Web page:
Can a prosthesis become a full-fledged replacement for lost limbs? Scientists have already learned how to create prostheses with moving fingers and the ability to grab objects, but to feel the feedback from touch is a completely different task. Only a few scientific groups are engaged in such research in the world, and one of them is located in Russia, in the Skolkovo Technopark. The team of "Scientific Russia" visited the company "Motorika", where they conduct invasive research on the sensitivity of bionic prostheses and relief of phantom pains. Read more in our material!

Scientists conduct their research together with colleagues from the Far Eastern Federal University (FEFU) and Skoltech. With the help of new bionic prosthetic hands, the subjects can already distinguish the stiffness and size of objects. Sensations are transmitted from the object to the prosthesis and then to the person using electrical stimulation of the nervous system and the domestic neuromodulation platform NEMO Sensitive. The technology is based on stimulation of the peripheral nervous system through implanted electrodes in the limbs and spinal cord of users. At the moment, three stages of clinical trials have already been completed, including the testing of the method on volunteers with different levels of arm and leg injuries. In the future, it is planned to expand the sample of subjects, as well as try to convey new sensations through the prosthesis — for example, hot or cold.

The joint project started at the end of 2021, before the team was ready to start the first test study, the authors of the project say. Surgical operations, rehabilitation of patients and subsequent studies were carried out at the FEFU Medical Center. The company "Motorika" was engaged in the selection of patients and provided technological support for the project. A team of scientists from Skoltech took over the research part of the project.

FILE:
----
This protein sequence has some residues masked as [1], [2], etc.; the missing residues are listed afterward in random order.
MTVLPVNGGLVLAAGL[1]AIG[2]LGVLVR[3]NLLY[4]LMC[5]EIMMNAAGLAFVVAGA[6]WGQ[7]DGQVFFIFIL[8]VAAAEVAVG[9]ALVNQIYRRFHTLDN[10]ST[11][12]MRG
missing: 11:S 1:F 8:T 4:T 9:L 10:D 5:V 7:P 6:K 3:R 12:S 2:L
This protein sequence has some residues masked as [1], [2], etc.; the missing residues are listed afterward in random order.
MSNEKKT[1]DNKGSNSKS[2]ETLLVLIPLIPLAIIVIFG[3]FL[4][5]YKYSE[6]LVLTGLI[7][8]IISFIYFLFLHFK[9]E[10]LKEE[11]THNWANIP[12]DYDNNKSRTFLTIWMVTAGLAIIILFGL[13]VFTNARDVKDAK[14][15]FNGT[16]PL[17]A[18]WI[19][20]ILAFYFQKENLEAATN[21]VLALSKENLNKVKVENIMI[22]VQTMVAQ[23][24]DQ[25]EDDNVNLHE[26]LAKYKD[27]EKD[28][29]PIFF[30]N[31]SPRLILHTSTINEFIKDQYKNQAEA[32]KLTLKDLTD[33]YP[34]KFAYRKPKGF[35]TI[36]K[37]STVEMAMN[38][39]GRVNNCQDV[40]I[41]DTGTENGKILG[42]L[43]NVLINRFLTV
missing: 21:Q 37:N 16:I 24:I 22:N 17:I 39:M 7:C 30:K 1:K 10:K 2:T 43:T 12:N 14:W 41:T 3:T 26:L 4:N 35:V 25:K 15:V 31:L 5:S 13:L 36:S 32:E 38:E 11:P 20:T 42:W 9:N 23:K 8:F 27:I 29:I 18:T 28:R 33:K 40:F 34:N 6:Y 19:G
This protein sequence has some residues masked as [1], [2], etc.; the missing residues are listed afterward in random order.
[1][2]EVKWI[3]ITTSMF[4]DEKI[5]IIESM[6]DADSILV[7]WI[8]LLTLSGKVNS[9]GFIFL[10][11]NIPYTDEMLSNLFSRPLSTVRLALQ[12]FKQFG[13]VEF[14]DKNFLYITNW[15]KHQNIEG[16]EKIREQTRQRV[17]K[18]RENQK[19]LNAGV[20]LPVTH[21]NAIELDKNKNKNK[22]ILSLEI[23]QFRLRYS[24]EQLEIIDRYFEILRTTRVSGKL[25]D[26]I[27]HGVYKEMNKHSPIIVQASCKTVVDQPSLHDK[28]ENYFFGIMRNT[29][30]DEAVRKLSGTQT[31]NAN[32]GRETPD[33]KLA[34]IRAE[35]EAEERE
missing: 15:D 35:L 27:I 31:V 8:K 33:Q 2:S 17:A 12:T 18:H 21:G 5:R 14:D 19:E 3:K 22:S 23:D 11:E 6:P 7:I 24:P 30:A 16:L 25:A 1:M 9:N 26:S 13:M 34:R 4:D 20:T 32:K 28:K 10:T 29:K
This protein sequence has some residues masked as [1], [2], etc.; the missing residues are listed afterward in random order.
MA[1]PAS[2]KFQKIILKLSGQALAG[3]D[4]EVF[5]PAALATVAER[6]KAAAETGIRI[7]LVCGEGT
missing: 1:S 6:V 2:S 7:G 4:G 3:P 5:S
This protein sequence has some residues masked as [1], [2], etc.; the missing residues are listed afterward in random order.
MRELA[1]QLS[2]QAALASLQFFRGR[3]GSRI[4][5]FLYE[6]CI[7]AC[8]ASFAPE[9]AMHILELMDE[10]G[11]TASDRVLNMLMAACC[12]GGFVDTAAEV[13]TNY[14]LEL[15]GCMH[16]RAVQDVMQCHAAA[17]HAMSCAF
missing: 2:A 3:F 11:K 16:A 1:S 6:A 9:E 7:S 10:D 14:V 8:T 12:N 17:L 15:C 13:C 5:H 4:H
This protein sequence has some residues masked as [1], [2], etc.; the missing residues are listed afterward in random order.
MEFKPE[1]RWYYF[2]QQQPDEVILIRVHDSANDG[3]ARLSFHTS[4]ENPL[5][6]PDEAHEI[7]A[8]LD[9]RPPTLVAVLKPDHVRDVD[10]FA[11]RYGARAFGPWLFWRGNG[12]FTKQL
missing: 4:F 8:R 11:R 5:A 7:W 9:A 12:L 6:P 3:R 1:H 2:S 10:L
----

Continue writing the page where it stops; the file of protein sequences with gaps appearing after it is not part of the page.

"Only a few teams in the world are working in this direction, and at the moment there is no finished product on the market yet. Most of these studies focus on reading potentials from the nervous system. We are following a different path ― the path of sensing prostheses with the help of neurostimulation. The difference here is that control occurs by reading neural signals, and sensitivity is due to nerve stimulation. <...> Our company creates two types of prostheses: traction (mechanical) and bionic. Traction motors are completely made of materials of domestic production, and bionic ones are 85-90%, with the exception of electronics and micro―motors," Yuri Alexandrovich Matvienko, head of invasive research at Motorika, told the correspondent of Scientific Russia.

Now the team is preparing for the fourth stage of testing, where they will try to improve the detail of distinguishing objects through a prosthetic arm, test the technology on new types of injuries, and also study the stability of the electrodes under long-term wear of the prosthesis.

"People over the age of 18 with amputation at the level of the hand, forearm and shoulder can become volunteers (apply for participation). It is important to have a chronic pain syndrome as a result of amputation of the upper limb," says Yuri Alexandrovich Matvienko.